Netflix is ready to invite researchers worldwide to participate in the firm’s bug bounty program and has now made the scheme public.
On Wednesday, the content streaming service, which caters for roughly 117 million customers worldwide by offering films and TV shows, said in a post on Medium that a public bug bounty program has now been launched.
Over the past five years, Netflix has been accepting vulnerability reports from hackers and has been patching bugs through responsible disclosure setups, as well as a private bug bounty program.
However, the bug bounty scheme is now ready to go public and is being hosted on the Bugcrowd platform.
Netflix says the move will allow the company “to continue improving the security of our products and services while strengthening our relationship with the community.”
Since the streaming giant established ways for researchers to privately disclose vulnerabilities in 2013, over 190 vulnerabilities have been resolved.
However, once Netflix ironed out issues relating to report handling, this system was extended to a private bug bounty program.
The company says that over the past 18 months and after extending the scheme’s reach beyond Bugcrowd’s top 100 researchers to over 700 hackers, a total of 275 submissions have been made, of which 145 reports were valid.
“We have attempted to fine tune things like triage quality, response time and researcher interactions to build a quality program that researchers like to participate in,” Netflix added.
Targets include the Netflix website, API, help center, and mobile applications for iOS and Android.
A focus on cross-site scripting (XSS) bugs, remote code execution, business logic flaws, SQL injections and API vulnerabilities, among others, is encouraged.
Researchers can earn between $100 and $15,000 per bounty, depending on the severity of the flaw.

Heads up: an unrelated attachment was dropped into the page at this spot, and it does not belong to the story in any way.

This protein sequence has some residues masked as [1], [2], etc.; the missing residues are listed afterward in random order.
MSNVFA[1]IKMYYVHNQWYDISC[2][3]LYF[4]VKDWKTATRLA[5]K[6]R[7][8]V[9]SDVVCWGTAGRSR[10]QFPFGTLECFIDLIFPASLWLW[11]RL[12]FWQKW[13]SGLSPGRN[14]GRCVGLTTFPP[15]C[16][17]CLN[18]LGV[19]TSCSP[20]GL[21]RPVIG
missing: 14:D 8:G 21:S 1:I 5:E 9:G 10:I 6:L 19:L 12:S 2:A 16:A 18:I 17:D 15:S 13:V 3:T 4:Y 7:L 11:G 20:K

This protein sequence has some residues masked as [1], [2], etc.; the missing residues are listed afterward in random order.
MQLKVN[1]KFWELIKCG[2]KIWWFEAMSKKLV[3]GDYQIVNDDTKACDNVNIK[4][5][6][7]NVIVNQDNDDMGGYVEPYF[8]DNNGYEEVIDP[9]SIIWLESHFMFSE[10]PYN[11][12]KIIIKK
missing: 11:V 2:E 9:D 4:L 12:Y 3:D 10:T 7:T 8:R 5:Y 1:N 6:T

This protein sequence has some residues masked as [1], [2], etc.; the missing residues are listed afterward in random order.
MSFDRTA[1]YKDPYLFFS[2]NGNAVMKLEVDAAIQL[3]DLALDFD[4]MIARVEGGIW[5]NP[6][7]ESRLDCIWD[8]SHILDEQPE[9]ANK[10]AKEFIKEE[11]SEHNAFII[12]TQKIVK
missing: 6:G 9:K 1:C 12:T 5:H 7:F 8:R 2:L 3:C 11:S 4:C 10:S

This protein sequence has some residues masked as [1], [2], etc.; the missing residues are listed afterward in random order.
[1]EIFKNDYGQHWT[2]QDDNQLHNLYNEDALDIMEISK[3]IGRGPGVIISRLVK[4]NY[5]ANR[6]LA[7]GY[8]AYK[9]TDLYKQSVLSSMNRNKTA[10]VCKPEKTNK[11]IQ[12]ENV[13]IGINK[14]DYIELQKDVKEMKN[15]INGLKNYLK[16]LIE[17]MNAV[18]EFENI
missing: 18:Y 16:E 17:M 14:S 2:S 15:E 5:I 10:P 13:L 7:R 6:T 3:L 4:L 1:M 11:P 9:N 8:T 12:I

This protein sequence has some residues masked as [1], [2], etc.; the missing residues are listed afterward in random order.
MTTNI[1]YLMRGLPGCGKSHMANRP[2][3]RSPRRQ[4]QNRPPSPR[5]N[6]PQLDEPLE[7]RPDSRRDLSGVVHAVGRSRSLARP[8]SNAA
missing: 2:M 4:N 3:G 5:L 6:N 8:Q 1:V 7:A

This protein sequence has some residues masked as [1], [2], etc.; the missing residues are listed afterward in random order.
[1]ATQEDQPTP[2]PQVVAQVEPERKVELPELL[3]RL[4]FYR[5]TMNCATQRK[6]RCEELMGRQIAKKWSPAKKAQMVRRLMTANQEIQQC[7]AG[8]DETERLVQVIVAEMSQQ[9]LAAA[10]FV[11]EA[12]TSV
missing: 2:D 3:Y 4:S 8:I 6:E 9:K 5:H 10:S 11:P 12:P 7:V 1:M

“Engineers at Netflix have a high degree of ownership for the security of their products and this helps us address reports quickly,” the company says. “Our security engineers also have the autonomy and freedom to make reward decisions quickly based on the reward matrix and bug severity. This ultimately helps create an efficient and seamless experience for researchers which is important for engagement in the program.”
“We are so excited to launch our public program and we hope to expand our researcher community,” Netflix added.
Bug bounty programs are generally considered an acceptable way for security researchers to report vulnerabilities, but not every disclosure has a happy ending.
Password manager software maker Keeper, for example, previously attempted to sue a reporter that reported a vulnerability disclosure story, and has also threatened to sue security firm Fox-IT for finding a bug in one of its products.
In light of the protections that security researchers appear to need more and more, on Wednesday, Dropbox updated its vulnerability disclosure policy to bring to an end “decades of abuse, threats, and bullying” against researchers.